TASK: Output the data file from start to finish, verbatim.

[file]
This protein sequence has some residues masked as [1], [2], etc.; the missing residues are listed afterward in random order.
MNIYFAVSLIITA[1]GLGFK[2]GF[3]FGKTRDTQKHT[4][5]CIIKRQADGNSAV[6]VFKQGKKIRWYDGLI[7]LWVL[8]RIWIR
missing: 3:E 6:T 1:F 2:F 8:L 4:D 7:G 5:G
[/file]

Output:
This protein sequence has some residues masked as [1], [2], etc.; the missing residues are listed afterward in random order.
MNIYFAVSLIITA[1]GLGFK[2]GF[3]FGKTRDTQKHT[4][5]CIIKRQADGNSAV[6]VFKQGKKIRWYDGLI[7]LWVL[8]RIWIR
missing: 3:E 6:T 1:F 2:F 8:L 4:D 7:G 5:G